So, it is the government that should help fix this mess on behalf of CREATORS of copyrighted materials which is protected by the Constitution of the U.S. Although our government may have missed this opportunity via the “first edition” Internet they can get it right this time with the “second edition” Internet - Mobile Networks. After all, in time there will be many more Internet transactions done via mobile networks and devices than tethered Internet transactions. Now’s the time to put these measures in place. Can we get some help? DataRevenue.Org has been unsupported in these efforts and its about time we reached out for help from those that are about actions beyond words. Can you hear us now?

  • Oct 17th, 2009 @ 12:41pm

    big business has abused the system and the Internet generation is right!

    The Internet generation is right...big business HAS abused the copyright system that was intended for CREATORS. But, new revenue streams for creators of songs and similar content should be backed by the government on behalf of creators because that is in the Constitution. And it shouldn’t require that a creator/writer turn into a merchandiser etc. Reasonable use of statutory rates will work fine in the background and the collective can consist of a democratically administrated group representing the members, industries and entities involved. The CREATOR in this scenario will be at the top of the food chain.

    As the United States Defense Department moved to enable commercialization of the Internet there were meticulous considerations regarding The Domain Name System and related issues. ICANN, a nonprofit organization contracted by The Department of Commerce led the way in the administration and eventual privatization of the Domain system. By most standards this was an excellent model of transitioning from a government entity to privatization. The foresight in understanding the repercussions of NOT having a plan for Domains going forward is highly commendable.

    But ironically, that same foresight was grossly absent in considering the repercussions that public use of the Internet would have upon the U.S. copyright system.

    If the Betamax Case was a Supreme Court precedent setting event, what in the world were we thinking by unleashing the Internet without addressing the copyright issues beforehand? The Internet coupled with a personal computer is the most powerful copying and publishing mechanism man has ever known!

    Therefore, it was the government’s responsibility to ensure that a CREATOR/rights holders’ interests were protected before unleashing the greatest copying and publishing mechanism ever and it was the government’s responsibility to insure that ISP’s, (Internet Service Providers), would be in compliance or they would NOT be issued clearance to be an ISP.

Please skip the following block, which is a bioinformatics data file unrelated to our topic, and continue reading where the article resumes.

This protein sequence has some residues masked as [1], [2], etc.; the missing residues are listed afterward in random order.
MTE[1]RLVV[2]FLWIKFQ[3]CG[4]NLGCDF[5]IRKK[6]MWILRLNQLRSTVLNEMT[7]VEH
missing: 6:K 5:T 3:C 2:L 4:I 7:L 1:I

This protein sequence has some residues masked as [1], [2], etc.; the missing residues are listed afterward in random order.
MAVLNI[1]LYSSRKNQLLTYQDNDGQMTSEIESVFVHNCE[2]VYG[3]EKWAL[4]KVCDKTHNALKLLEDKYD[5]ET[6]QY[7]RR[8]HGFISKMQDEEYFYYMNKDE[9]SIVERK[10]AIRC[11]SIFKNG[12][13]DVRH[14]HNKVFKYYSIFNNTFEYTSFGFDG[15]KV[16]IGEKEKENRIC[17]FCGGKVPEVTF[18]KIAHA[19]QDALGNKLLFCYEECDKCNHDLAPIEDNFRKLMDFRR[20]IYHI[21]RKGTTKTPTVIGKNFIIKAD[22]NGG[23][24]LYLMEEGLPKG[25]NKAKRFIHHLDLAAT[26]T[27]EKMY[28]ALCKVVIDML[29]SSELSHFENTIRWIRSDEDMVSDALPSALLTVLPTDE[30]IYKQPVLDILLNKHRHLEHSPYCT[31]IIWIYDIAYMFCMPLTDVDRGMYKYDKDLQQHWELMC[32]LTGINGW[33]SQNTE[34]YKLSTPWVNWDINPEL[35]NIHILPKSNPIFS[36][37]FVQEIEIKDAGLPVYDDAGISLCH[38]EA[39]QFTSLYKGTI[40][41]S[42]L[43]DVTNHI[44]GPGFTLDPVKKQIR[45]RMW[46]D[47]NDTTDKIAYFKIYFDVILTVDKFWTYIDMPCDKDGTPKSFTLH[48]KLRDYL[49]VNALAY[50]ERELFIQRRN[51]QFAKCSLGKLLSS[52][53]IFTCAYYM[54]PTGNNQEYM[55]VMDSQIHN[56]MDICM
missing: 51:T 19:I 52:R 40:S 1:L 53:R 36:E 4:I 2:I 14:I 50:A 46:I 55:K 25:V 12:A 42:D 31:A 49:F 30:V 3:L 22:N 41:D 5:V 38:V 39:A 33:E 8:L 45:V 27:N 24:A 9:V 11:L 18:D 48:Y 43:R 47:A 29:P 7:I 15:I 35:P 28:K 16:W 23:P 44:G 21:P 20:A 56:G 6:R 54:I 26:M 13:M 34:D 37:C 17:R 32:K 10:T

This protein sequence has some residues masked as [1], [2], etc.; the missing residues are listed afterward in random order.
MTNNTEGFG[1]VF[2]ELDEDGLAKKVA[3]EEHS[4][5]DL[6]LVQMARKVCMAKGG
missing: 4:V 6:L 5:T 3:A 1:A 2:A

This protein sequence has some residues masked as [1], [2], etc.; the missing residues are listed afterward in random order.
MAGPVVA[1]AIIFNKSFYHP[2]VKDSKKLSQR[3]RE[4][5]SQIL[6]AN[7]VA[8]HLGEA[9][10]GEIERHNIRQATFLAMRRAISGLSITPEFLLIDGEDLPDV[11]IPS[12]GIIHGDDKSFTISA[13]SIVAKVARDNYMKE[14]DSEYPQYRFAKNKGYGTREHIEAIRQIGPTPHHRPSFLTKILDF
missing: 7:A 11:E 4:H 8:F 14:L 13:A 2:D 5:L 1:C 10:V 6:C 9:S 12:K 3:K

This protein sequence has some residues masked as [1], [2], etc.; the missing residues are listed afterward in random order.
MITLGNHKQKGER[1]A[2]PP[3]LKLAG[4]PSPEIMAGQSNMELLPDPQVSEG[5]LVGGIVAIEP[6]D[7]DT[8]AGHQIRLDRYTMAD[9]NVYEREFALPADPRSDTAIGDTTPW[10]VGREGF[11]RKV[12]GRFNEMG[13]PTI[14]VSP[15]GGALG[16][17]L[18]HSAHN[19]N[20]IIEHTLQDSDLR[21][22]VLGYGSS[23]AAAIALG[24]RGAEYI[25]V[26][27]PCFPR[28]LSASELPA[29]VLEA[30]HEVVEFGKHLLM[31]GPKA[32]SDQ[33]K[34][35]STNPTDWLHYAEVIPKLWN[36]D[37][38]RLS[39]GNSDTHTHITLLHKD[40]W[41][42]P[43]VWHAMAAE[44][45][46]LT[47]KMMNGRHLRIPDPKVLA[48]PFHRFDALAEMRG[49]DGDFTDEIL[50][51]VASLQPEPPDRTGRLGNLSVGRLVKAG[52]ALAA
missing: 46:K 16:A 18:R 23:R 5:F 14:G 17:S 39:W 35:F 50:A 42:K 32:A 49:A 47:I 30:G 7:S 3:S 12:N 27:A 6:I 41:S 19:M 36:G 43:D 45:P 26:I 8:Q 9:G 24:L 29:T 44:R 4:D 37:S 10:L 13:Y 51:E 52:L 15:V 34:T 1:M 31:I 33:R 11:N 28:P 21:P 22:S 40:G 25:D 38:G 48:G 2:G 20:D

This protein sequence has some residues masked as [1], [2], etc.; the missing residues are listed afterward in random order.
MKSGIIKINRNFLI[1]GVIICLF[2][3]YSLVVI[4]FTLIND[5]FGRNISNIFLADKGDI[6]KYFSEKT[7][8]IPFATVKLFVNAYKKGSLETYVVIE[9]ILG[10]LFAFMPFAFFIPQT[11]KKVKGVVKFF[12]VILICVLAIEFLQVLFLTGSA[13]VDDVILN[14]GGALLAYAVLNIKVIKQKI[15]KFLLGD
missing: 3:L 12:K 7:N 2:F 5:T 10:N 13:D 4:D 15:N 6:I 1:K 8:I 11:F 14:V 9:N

So, it is the government that should help fix this mess on behalf of creators of copyrighted materials which is protected by the Constitution of the U.S. Although our government may have missed this opportunity via the “first edition” Internet they can get it right this time with the “second edition” Internet - Mobile Networks. After all, in time there will be many more Internet transactions done via mobile networks and devices than tethered Internet transactions. Now’s the time to put these measures in place. Can we get some help? DataRevenue.Org has been unsupported in these efforts and its about time we reached out for help from those that are about actions beyond words. Can you hear us now?

  • Sep 25th, 2009 @ 11:07am

    Internet versus Copyrights - a classic conflict of interests

    I used to blame the music industry for being asleep at the wheel when this Internet thing came about.....but now afer much research and soul searching I realize its not really their fault. All businesses affected by digitization had no clue of what was coming. Here's the truth...........

    "As the United States Defense Department moved to enable commercialization of the Internet there were meticulous considerations regarding The Domain Name System and related issues. ICANN, a nonprofit organization contracted by The Department of Commerce led the way in the administration and eventual privatization of the Domain system. By most standards this was an excellent model of transitioning from a government entity to privatization. The foresight in understanding the repercussions of NOT having a plan for Domains going forward is highly commendable.

    But ironically, that same foresight was grossly absent in considering the repercussions that public use of the Internet would have upon the U.S. copyright system.

    If the Betamax Case was a Supreme Court precedent setting event, what in the world were we thinking by unleashing the Internet without addressing the copyright issues beforehand? The Internet coupled with a personal computer is the most powerful copying and publishing mechanism man has ever known!

    Therefore, it was the government’s responsibility to ensure that rights holders’ interests were protected before unleashing the greatest copying and publishing mechanism ever and it was the government’s responsibility to insure that ISP’s, (Internet Service Providers), would be in compliance or they would NOT be issued clearance to be an ISP.

    Basically, a statutory rate should have been established. Whereas, whenever copyrighted materials were downloaded, (this is a form of distribution and publication), via an ISP the rate would kick in to be deposited with a designated collective that represented the interests of ALL rights holders.

    It is my guess that The Library of Congress was not privy to the conversation."

    Max Davis - we can fix this for all

  • Jun 26th, 2009 @ 1:31pm

    good stuff

    Reuters is starting to get it....I luv it....there's always going to be a "next". May as well look for that. It's just a waste of time to look for new ways to keep the old ways.